I purchased the OXO Good Grips POP Big Square 5.5-Quart/5.2 Litre Storage Container; I had looked carefully at the dimensions, but it turned out to be way bigger than what I intended to buy. Down the road I may replace it with something easier to scoop out of, but for now it’s fine. I like that you get a really tight seal with the pop top, it seems much more airtight than a ziploc seal.
To fill it, I wanted to start with a base of Roudybush Daily Maintenance Bird Food, Nibles, 44-Ounce, because I do believe that pellets are an important part of the parakeet’s diet. Make sure to get the Nibbles size for parakeets, in my experience the Crumbles are way too big.
Next I looked for a new seed mix, I’m always on the hunt for the best food for the parakeets, and Volkman Avian Science Super Parakeet Bird Seed 4 Lb has some really great ingredients, and fabulous reviews. As soon as I opened up the bag I fell in love with the smell of this seed, it’s fruity and a little sweet, but very natural. I hand fed the parakeets some of it as I was putting this together and they took to it immediately. Sometimes it’s best to put in just a little of a new food mixed with old to make the adjustment easier, but I don’t have any concerns about them eating this at all.
Finally, I wanted to add in something they’ve already been enjoying, the F.M. Brown’s Tropical Carnival Parakeet Food, 2-Pound. I know a lot of people use this blend just as a treat because there’s a lot of fruit, but I love to add it in to my every day mix. I don’t think my parakeets touch many of the interesting bits, so for us it’s just awesome foraging and exposure to different shapes and colors.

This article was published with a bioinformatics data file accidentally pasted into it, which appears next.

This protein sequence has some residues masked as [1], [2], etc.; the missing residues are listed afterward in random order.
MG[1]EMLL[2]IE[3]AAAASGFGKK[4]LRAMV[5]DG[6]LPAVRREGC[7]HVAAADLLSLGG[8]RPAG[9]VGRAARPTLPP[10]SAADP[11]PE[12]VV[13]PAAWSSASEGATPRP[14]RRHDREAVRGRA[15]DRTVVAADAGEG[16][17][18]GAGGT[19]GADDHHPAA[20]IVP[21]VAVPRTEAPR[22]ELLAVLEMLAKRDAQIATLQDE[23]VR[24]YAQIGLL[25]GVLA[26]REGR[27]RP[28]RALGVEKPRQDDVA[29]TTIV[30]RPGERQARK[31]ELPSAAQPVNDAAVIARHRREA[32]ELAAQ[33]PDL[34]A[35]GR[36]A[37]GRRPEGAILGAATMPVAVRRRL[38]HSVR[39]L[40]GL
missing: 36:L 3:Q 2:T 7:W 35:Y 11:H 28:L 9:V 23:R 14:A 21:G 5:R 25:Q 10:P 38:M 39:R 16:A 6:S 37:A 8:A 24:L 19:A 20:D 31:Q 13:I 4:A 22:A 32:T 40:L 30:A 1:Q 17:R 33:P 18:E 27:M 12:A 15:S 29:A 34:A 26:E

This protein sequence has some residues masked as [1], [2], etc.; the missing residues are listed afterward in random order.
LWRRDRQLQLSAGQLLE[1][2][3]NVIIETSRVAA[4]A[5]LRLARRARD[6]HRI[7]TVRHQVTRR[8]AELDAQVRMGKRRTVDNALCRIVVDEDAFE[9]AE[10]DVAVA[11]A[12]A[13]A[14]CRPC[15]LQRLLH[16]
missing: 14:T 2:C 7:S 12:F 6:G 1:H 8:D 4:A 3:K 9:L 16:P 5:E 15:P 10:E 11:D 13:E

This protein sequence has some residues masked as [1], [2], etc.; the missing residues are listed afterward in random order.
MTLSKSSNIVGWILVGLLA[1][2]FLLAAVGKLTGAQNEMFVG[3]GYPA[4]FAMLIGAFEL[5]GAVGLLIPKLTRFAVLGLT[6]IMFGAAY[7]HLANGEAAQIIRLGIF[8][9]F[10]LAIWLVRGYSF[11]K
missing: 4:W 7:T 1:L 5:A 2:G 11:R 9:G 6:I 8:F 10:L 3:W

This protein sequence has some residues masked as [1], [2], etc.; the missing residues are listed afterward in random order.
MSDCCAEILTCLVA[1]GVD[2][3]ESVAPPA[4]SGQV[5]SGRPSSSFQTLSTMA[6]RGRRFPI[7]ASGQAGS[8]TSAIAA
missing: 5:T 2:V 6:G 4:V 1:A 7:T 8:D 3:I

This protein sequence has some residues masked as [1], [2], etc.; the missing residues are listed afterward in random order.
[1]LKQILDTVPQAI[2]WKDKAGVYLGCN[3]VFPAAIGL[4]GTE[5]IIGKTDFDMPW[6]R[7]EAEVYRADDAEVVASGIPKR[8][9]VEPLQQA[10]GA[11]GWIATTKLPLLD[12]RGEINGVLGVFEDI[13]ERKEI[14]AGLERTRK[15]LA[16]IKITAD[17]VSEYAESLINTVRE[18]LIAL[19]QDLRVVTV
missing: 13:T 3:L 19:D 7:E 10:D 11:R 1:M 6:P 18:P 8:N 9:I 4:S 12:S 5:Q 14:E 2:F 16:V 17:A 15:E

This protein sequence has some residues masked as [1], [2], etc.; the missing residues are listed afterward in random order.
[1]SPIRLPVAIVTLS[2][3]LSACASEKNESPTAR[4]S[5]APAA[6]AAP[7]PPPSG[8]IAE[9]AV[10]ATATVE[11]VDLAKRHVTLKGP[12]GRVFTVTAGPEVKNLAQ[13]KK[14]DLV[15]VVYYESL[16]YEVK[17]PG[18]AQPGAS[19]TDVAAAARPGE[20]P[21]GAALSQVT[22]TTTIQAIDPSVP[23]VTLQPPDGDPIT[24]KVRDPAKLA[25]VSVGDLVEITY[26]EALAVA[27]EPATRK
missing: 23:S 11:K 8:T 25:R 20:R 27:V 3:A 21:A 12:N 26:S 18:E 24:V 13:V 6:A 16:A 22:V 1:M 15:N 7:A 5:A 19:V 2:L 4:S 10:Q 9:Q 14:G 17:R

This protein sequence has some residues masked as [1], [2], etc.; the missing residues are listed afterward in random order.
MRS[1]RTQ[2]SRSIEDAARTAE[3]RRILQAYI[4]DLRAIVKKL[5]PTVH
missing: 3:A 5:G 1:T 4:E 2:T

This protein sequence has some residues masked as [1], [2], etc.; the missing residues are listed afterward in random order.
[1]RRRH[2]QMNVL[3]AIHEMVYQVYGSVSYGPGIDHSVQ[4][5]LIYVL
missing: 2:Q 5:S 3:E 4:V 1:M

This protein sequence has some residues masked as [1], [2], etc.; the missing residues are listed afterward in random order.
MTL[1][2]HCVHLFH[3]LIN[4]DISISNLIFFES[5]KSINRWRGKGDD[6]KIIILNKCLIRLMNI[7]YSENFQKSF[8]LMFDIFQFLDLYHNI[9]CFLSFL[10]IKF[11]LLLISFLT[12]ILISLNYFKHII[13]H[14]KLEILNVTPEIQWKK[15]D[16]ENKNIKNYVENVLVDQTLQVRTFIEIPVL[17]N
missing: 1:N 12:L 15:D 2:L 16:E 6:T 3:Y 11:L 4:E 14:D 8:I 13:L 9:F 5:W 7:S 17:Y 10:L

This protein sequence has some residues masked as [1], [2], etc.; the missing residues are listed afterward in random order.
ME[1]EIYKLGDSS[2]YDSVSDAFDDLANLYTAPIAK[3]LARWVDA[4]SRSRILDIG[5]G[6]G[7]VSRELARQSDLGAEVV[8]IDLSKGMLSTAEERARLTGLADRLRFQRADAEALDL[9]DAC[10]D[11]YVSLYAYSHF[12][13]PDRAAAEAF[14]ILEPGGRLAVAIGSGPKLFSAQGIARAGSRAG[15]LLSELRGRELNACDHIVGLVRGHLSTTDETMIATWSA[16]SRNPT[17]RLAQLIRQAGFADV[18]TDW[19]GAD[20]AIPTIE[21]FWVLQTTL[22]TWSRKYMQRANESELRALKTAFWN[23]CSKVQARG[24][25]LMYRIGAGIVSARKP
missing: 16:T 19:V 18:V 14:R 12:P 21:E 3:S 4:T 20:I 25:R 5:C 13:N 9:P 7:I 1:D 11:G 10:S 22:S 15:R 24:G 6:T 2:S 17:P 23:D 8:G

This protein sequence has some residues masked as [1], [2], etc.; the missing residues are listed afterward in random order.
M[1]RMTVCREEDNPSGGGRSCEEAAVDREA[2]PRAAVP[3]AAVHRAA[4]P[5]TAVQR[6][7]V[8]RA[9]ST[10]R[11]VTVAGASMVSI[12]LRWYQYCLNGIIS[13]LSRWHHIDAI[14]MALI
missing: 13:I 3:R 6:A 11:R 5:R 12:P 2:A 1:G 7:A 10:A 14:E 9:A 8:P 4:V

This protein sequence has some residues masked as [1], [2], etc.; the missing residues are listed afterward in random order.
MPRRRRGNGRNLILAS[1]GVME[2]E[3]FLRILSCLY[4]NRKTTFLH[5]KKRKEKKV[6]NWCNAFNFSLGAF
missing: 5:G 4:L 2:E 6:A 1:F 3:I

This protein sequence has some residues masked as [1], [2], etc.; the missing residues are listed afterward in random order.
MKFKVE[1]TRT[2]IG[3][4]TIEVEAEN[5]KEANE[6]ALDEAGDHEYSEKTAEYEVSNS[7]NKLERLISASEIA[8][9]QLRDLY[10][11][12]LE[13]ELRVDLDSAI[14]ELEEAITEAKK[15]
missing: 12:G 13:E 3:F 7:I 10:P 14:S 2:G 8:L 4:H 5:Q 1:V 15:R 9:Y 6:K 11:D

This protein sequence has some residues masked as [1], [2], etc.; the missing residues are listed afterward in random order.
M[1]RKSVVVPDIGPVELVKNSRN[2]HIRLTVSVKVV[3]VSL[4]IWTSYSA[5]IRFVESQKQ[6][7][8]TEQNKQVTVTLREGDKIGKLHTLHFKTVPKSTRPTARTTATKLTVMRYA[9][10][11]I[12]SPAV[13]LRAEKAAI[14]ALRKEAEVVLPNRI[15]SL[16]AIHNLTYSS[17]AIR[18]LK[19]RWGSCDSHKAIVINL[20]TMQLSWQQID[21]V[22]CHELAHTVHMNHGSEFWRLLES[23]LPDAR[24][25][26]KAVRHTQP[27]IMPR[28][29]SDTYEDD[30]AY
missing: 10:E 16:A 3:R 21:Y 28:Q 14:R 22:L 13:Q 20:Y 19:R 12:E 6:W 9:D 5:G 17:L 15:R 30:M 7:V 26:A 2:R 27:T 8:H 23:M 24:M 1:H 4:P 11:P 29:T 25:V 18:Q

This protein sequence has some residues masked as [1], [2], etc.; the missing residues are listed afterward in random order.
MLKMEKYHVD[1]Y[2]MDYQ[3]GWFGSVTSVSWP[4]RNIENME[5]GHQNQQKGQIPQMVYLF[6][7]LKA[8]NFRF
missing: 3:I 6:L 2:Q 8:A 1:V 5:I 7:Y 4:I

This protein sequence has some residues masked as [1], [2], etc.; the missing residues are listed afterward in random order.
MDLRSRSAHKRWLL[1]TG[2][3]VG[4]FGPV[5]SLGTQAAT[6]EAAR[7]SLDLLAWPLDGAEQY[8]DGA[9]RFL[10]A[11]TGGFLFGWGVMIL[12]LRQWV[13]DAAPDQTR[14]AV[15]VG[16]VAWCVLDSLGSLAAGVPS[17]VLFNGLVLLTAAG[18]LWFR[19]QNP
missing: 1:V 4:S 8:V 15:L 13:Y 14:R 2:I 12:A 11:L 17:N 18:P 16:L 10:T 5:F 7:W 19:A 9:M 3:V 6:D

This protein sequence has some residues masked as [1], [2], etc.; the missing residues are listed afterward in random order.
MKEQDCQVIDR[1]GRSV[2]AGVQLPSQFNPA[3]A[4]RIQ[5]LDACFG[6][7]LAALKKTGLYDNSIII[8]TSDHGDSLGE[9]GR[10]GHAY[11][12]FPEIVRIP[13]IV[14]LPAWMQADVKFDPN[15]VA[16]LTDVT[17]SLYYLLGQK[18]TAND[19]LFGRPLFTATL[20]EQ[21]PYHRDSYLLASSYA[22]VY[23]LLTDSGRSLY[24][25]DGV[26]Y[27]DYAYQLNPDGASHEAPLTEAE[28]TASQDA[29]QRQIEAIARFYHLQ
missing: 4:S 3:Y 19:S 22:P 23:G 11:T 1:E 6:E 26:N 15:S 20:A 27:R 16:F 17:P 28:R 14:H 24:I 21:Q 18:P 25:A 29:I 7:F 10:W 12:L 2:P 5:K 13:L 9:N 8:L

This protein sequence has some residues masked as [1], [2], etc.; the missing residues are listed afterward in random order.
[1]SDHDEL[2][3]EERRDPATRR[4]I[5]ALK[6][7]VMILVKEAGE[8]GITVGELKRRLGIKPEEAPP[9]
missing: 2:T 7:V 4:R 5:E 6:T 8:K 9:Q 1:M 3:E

I added all of the products to my excessively large OXO storage container and made some really lovely seed art –
And then I attempted to stir it up – which was a challenge because of the depth of the container. I worked at it with a long stirring spoon for a while and then had the genius idea to gently shake it up. I popped the lid shut and turned the container in all directions – including upside down, which is when this happened.
As it turns out, the airtight lid is not strong enough to hold when turned upside down. Which probably should have been anticipated. No judgements please, but the floor had just been cleaned the day before, and I really didn’t want to throw away that much money, so we salvaged what we could and vacuumed up the rest.
I’m excited to have a new mix and I’m guessing the budgies are going to love it – fixes for next time include a smaller storage container and less vigorous shaking!